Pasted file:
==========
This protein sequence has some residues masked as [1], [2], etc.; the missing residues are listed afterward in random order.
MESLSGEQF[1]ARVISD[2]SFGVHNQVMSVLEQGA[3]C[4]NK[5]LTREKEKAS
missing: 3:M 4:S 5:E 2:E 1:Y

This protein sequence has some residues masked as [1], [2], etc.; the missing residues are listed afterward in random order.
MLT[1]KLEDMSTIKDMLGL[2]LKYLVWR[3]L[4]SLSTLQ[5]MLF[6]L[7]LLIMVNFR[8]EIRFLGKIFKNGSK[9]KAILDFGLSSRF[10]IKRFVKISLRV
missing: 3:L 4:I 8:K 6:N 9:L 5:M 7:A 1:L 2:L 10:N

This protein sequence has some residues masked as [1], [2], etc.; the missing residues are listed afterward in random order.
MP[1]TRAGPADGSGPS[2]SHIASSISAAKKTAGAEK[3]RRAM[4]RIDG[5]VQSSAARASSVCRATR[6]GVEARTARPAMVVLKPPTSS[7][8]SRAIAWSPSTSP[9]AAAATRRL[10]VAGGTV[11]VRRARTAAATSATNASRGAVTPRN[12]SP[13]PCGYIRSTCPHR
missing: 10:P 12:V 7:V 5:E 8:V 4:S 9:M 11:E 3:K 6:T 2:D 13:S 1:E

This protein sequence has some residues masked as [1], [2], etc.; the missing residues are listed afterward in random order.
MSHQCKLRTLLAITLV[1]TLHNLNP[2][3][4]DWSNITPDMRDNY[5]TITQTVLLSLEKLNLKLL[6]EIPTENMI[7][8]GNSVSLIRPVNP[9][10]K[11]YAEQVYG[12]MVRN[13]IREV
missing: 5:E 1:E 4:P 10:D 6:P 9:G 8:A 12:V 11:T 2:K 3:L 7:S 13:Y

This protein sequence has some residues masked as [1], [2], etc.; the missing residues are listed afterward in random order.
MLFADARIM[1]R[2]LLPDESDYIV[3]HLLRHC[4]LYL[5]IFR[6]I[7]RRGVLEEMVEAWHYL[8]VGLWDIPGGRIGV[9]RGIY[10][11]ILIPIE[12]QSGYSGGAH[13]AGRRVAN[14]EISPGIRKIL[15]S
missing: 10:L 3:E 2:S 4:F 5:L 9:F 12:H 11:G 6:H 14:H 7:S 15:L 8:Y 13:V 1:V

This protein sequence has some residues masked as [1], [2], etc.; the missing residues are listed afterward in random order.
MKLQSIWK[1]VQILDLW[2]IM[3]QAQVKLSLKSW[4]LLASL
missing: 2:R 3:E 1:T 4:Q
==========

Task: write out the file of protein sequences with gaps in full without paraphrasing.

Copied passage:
This protein sequence has some residues masked as [1], [2], etc.; the missing residues are listed afterward in random order.
MESLSGEQF[1]ARVISD[2]SFGVHNQVMSVLEQGA[3]C[4]NK[5]LTREKEKAS
missing: 3:M 4:S 5:E 2:E 1:Y

This protein sequence has some residues masked as [1], [2], etc.; the missing residues are listed afterward in random order.
MLT[1]KLEDMSTIKDMLGL[2]LKYLVWR[3]L[4]SLSTLQ[5]MLF[6]L[7]LLIMVNFR[8]EIRFLGKIFKNGSK[9]KAILDFGLSSRF[10]IKRFVKISLRV
missing: 3:L 4:I 8:K 6:N 9:L 5:M 7:A 1:L 2:L 10:N

This protein sequence has some residues masked as [1], [2], etc.; the missing residues are listed afterward in random order.
MP[1]TRAGPADGSGPS[2]SHIASSISAAKKTAGAEK[3]RRAM[4]RIDG[5]VQSSAARASSVCRATR[6]GVEARTARPAMVVLKPPTSS[7][8]SRAIAWSPSTSP[9]AAAATRRL[10]VAGGTV[11]VRRARTAAATSATNASRGAVTPRN[12]SP[13]PCGYIRSTCPHR
missing: 10:P 12:V 7:V 5:E 8:V 4:S 9:M 11:E 3:K 6:T 2:D 13:S 1:E

This protein sequence has some residues masked as [1], [2], etc.; the missing residues are listed afterward in random order.
MSHQCKLRTLLAITLV[1]TLHNLNP[2][3][4]DWSNITPDMRDNY[5]TITQTVLLSLEKLNLKLL[6]EIPTENMI[7][8]GNSVSLIRPVNP[9][10]K[11]YAEQVYG[12]MVRN[13]IREV
missing: 5:E 1:E 4:P 10:D 6:P 9:G 8:A 12:V 11:T 2:K 3:L 7:S 13:Y

This protein sequence has some residues masked as [1], [2], etc.; the missing residues are listed afterward in random order.
MLFADARIM[1]R[2]LLPDESDYIV[3]HLLRHC[4]LYL[5]IFR[6]I[7]RRGVLEEMVEAWHYL[8]VGLWDIPGGRIGV[9]RGIY[10][11]ILIPIE[12]QSGYSGGAH[13]AGRRVAN[14]EISPGIRKIL[15]S
missing: 10:L 3:E 2:S 4:F 5:L 9:F 12:H 11:G 6:H 14:H 7:S 15:L 8:Y 13:V 1:V

This protein sequence has some residues masked as [1], [2], etc.; the missing residues are listed afterward in random order.
MKLQSIWK[1]VQILDLW[2]IM[3]QAQVKLSLKSW[4]LLASL
missing: 2:R 3:E 1:T 4:Q